One reality we have to acknowledge is that there has never been a time when the believing community carried a single, unified interpretation of Scripture as far as we know.
As we look through rabbinic and pre-rabbinic literature, we find dialogue, debate, and disagreements among teachers both about translations and the teachings of Scripture. Most commonly, these disagreements are allowed to stand side by side as authoritative treatments and, to this day, Jewish seminaries will teach their students to read the Torah in pairs so that they might debate its meaning and, in the process, learn and discover new facets.
By the time we get to the first century, there are several, main divisions of Judaism with multiple subdivisions. These are not over small issues, either, but on questions as large as whether or not there is a resurrection of the dead, or how many Messiahs there would be, or whether or not angels and demons are real beings. The divisions were not limited to purely doctrinal matters, either, but deeply practical ones: Did certain laws pertain only to those who labored in the Temple or all of Israel since all were a holy priesthood to YHVH? Since the laws tend to be general, what specific practices are required or forbidden?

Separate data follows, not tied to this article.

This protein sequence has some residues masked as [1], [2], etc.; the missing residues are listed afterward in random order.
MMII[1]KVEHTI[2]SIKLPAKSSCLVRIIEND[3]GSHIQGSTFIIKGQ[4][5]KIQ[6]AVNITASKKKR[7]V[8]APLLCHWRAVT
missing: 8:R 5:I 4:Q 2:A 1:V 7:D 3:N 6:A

This isn’t even getting into Christian history with its own schisms. The Monophysite debate erupted into outright violence between cities. Nowadays, we have so many Protestant denominations that it gives more credence to the theory of multiple universes. At every possible branching point of doctrine, a Protestant denomination exists that went the other way.
Roman Catholicism posits a singular, unified voice on Scriptural teaching in the Magisterium, but even if one believes that (which I do not), one still has to reckon with the fact that Scripture and faithful followers of God went most of their history without any kind of divine provision of certainty or doctrinal unity. There is no Old Testament version of the Magisterium, and arguably the New Testament version of the Magisterium hasn’t always been in lockstep, either.